Wednesday, February 1, 2012

Love at First Sight?

It’s almost a cliché in romance novels: the hero and heroine feel an instant attraction to each other from the moment they first set eyes on each other. It’s the ‘Some Enchanted Evening’ syndrome.

But does it happen in real life? And is it really love?

It has appeared in romantic poems and stories ever since ancient times. The Greeks thought of it as ‘love’s arrows’ from the god Eros reaching the eyes of the lover and travelling from there to pierce his or her heart. This symbol is still used today.

The Roman poets, too, spoke of love at first sight. According to Catullus, when the sea goddess Thetis appeared out of the waves, “That was the moment, so the story goes, when Peleus looked and loved, and Thetis happily stooped to an earthborn-mate.”

In the Middle Ages, the troubadours extended the concept of love’s arrows with the idea that the woman’s eyes were the source of the love arrow.

Shakespeare had Romeo falling for Juliet the moment he first saw her, Victor Hugo’s Marius and Cosette (in Les Miserables) fall in love when their eyes meet, the Little Mermaid falls in love with the prince when she first sees him, even Homer Simpson fell in love with Marge at his first sight of her.

Oh, and I also think Mr. Darcy and Elizabeth fell in love at first sight, even though neither was prepared to admit it to themselves, or to each other.

According to modern psychology, attractiveness is determined within 0.13 seconds of meeting someone. The next checkpoint is the voice. Within three minutes, we make up our minds whether someone could become a potential partner. Evidently we are genetically programmed to size this up almost instantly, an intuitive skill developed thousands of years ago as our ancestors struggled to distinguish friends from enemies.

Some ‘sixth sense’ may also come into play – an instinct that the person you have just met will affect your life profoundly, or an inner recognition of someone who will become important in your life.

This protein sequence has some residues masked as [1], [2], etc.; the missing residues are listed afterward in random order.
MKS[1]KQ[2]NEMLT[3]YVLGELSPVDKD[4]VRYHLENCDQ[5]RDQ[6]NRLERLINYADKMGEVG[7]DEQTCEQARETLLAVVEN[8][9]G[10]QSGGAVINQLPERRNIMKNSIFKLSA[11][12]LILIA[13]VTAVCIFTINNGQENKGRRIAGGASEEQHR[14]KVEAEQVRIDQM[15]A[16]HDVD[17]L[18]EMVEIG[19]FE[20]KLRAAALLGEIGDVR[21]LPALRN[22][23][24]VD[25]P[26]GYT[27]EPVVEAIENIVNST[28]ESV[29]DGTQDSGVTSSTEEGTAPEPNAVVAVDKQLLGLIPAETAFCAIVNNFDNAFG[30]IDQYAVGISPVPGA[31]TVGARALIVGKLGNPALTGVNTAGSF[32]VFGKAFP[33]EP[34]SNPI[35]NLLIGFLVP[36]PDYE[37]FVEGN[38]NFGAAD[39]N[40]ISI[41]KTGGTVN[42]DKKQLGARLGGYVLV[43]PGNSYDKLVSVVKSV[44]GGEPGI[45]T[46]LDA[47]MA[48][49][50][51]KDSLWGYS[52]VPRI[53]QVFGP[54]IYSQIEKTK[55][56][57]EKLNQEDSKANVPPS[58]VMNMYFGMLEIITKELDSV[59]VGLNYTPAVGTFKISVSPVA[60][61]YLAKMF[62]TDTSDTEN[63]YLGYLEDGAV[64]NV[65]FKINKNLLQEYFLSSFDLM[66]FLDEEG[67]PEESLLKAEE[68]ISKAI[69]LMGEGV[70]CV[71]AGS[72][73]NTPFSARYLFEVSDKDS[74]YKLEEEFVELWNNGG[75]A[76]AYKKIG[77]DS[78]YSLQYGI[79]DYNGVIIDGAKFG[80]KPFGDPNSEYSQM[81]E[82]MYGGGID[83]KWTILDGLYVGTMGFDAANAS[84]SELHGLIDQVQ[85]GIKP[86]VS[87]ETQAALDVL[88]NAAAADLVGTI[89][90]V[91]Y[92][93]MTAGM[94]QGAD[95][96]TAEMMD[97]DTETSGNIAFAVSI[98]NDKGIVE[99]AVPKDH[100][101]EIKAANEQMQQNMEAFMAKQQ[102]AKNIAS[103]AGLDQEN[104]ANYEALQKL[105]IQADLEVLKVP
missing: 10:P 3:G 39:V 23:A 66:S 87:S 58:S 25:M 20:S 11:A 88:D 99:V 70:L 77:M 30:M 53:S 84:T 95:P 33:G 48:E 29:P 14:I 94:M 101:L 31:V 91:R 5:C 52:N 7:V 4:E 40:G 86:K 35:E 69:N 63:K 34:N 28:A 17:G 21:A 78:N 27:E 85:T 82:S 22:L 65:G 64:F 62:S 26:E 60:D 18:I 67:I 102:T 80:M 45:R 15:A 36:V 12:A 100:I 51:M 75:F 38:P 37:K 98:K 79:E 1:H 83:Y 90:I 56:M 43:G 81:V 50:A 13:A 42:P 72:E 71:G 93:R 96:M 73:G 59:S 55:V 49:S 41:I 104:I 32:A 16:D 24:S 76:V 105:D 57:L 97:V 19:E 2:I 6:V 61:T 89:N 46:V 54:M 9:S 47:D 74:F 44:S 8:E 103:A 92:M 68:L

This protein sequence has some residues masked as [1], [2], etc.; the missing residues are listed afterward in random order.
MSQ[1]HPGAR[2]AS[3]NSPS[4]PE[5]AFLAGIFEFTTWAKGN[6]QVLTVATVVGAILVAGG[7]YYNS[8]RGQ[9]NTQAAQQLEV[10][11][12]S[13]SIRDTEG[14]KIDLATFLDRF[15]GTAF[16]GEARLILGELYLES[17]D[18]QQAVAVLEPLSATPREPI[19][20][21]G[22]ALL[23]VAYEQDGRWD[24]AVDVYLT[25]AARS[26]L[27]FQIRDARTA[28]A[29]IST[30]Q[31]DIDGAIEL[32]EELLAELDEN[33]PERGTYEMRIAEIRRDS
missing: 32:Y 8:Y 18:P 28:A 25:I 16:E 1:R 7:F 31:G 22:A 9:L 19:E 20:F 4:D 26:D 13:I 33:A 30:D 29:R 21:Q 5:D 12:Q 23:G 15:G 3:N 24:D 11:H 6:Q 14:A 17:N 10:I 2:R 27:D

An initial attraction to someone can also be stimulated by the release of some powerful chemicals into the nervous system, creating a physiological arousal – the racing heart is one result of the chemical dopamine.

I think most people would agree that ‘love’ needs more than basic intuition, instinct, and/or chemistry. Being attracted to someone and loving someone are two different things. Maybe, however, that first response creates the drive to get to know the other person better and therefore opens the way to falling in love and then loving someone.

‘Attraction at first sight’ might be a better phrase, but the people whose first attraction does develop into love are very likely to claim that, for them, it was ‘love at first sight’.

So I think we authors can carry on writing about the magic of ‘you may see a stranger, across a crowded room, and somehow you know …’ etc.


  1. Romance novels usually try to portray an ideal. I think everyone wishes that they'd fall in love at first sight, it would be mutual, and they'd go on to live happily ever after. That's why we write about it. The fantasy is fun!

  2. Great points...

    ...and another thing to think about with reality versus fiction...

    In a movie love has to happen fast...the characters have, what?, usually two hours max to fall in love. In a book, an author has a certain number of pages to make love happen. Things have to move more quickly.

    I totally agree with the attraction thing. The first thing I noticed about my hubby when I first met him was his eyes. I remember tell my friends, "Hey, that guy John has awesome eyes." So there was definitely something right off the bat for us!

  3. I fell in love with Dewane the minute he sat down next to me in Art 101. He said later he was propelled toward me. A series of events forced me to stay in California so I could meet him, and I've since come to undstand the karma that orchestrated all this.
    Love at first sight is real, but not the exclusive way lovers get together. Such is the beauty of life.

  4. Jenn, from what Debra and Ana have both said, maybe it isn't a fantasy at all!

    Debra - good point about things having to happen fast in both movies and books.
    Eyes are the first things I notice too!

    Some mutual intuition, instinct, and chemistry all working there then, Ana. But agree that it's not the only way people fall in love.

  5. Everybody knows that love at first sight doesn't exist after all.